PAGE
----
Note: This faith is known through the reflection we receive from another, such as Christ or a friend in such an experience. It is the contrast and the reflection we see returned that gives the experience life. Perhaps it is the exchange of energy that gives it life. When two or more are gathered. The love is born in the integration of the two traveling deeper - as in a staring contest in which they touch God, ie Stendhl Rast; or as in conception, or
Perhaps it is a divine law that the exchange of energy is required to create new life on all levels. Perhaps it is not done in isolation, even spiritually. Or is it?
Can Christ be the other when another living human in physical form is not available? Is this the other way to achieve this?
Our desire to deny the existence of God is universal right now. The desire to frame reality within our own understanding is rampant. It’s as if there is collective agreement that a spiritual path is good, and there is nothing spiritual that exists because it doesn’t make sense and we have no proof. Since when did that matter?
It doesn’t make sense that planes fly, and yet someone believed it was possible.
True, they had to see the possibility but isn’t that so with everything? We have to travel to the edge of something, and push the edges out as far as we can - and we may get to stretch a little further. Not unlike a yoga stretch. Stretch. Stop. Breathe. Stretch again. And we go so much further than we imagined was possible.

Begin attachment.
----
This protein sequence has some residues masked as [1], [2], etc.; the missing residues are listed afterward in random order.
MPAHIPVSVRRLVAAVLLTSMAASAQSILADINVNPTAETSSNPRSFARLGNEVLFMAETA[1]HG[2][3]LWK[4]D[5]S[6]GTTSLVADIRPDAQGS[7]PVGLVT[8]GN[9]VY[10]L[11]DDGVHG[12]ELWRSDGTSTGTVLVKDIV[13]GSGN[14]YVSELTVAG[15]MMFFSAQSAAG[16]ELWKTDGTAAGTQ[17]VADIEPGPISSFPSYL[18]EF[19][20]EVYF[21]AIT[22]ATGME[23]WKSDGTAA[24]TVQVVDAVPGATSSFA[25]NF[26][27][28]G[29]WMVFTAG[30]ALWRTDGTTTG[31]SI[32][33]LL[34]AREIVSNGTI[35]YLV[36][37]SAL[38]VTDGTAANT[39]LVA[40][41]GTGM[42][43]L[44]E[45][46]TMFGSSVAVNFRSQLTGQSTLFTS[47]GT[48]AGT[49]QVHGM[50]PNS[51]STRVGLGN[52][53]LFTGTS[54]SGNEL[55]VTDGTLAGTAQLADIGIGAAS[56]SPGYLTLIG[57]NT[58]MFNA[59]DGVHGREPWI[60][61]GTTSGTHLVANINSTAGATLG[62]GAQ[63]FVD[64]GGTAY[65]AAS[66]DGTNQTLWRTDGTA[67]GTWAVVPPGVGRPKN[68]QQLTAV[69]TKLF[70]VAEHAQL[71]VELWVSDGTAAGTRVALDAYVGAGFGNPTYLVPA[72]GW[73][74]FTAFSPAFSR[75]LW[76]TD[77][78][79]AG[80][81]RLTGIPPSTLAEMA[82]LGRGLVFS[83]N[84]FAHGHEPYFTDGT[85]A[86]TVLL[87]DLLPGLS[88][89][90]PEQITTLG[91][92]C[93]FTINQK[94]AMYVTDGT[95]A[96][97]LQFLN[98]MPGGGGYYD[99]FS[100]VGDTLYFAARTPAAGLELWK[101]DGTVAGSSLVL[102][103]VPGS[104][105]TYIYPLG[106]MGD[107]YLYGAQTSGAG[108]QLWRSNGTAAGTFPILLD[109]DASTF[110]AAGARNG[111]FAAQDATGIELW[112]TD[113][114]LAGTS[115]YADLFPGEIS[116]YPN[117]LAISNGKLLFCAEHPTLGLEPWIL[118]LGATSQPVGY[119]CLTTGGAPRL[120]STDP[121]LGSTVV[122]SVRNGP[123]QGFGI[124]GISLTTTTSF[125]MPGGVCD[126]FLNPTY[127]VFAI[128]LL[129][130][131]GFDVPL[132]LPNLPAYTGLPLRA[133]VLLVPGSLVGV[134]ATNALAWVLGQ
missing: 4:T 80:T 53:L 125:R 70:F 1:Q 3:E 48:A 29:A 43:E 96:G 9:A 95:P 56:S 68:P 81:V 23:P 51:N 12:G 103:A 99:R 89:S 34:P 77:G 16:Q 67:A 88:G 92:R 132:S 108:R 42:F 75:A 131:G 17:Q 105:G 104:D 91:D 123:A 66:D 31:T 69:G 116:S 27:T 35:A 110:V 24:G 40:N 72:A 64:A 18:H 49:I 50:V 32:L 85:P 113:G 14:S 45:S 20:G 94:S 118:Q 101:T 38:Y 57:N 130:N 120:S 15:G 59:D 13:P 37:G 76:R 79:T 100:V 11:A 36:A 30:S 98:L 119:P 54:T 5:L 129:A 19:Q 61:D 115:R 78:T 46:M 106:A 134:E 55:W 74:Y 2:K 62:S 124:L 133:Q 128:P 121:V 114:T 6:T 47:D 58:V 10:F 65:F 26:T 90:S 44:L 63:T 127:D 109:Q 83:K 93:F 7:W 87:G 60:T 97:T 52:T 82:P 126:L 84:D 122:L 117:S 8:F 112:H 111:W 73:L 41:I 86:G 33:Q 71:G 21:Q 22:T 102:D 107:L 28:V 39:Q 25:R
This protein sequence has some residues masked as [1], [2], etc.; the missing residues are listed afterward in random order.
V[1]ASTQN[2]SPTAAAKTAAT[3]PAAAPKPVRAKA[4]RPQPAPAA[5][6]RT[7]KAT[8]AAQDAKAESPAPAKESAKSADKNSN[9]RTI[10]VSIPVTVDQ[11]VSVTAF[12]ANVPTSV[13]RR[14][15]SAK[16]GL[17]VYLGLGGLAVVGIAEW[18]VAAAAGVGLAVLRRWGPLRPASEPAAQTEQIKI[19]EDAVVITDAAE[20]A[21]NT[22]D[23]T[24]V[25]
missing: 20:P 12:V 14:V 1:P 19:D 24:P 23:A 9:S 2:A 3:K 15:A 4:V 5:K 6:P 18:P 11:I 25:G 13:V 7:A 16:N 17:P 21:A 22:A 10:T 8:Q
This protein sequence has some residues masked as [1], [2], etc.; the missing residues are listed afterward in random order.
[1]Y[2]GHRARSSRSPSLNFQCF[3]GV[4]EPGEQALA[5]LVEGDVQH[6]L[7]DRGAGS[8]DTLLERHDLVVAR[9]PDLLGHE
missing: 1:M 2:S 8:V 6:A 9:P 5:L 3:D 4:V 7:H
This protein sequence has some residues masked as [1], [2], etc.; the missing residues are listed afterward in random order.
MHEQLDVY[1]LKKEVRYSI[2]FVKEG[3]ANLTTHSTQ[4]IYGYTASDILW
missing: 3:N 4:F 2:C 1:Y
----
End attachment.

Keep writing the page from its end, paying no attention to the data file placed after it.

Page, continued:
Nothing is served by not believing we are all connected in one God, a faith that is shared by all people. Our shared belief in God is a point of unity and celebration. A place where we have all given our whole hearts to something. Differing beliefs, or stories, about God should not be able to divide us. This is the place we should be able to rise higher and touch love. God couldn’t possibly expect us to not do that. How would that make God look?
Beliefs can and do separate us. Faith can unite us.
The word was made flesh, which tells me God has a body, and God is spirit.
Earth, Humans, Spirit, Energy, Matter. All that Is.
Where does God end?
MORE ON FAITH
Up until now. we’ve talked about faith on a grand scale. The kind of faith that gives us permission and freedom to belong to, or be deeply connected to something greater than ourselves. Something beyond us, and beyond all knowing as we understand that to mean.
This is the easy road to faith. It is so big that it requires no real definition. It doesn’t challenge our belief systems, nor does it ask much of us. It simply is. This kind of faith is a good starting point and an excellent uniter.
If it’s individual beliefs that get us mired in the weeds, why do we need them? And how do we find common ground with those who are attached to these beliefs as truth?
There remain specific ideas that shape faith in religion. If we were to rise above our beliefs to the over arching themes of universal religions, where would we be? What would these characteristics look like?
If we were to specificially pluck out the examples Jesus taught us from his teachings, his disciples, and his personal expression, what would they be? Do they differ from the universal ones, or do they match up?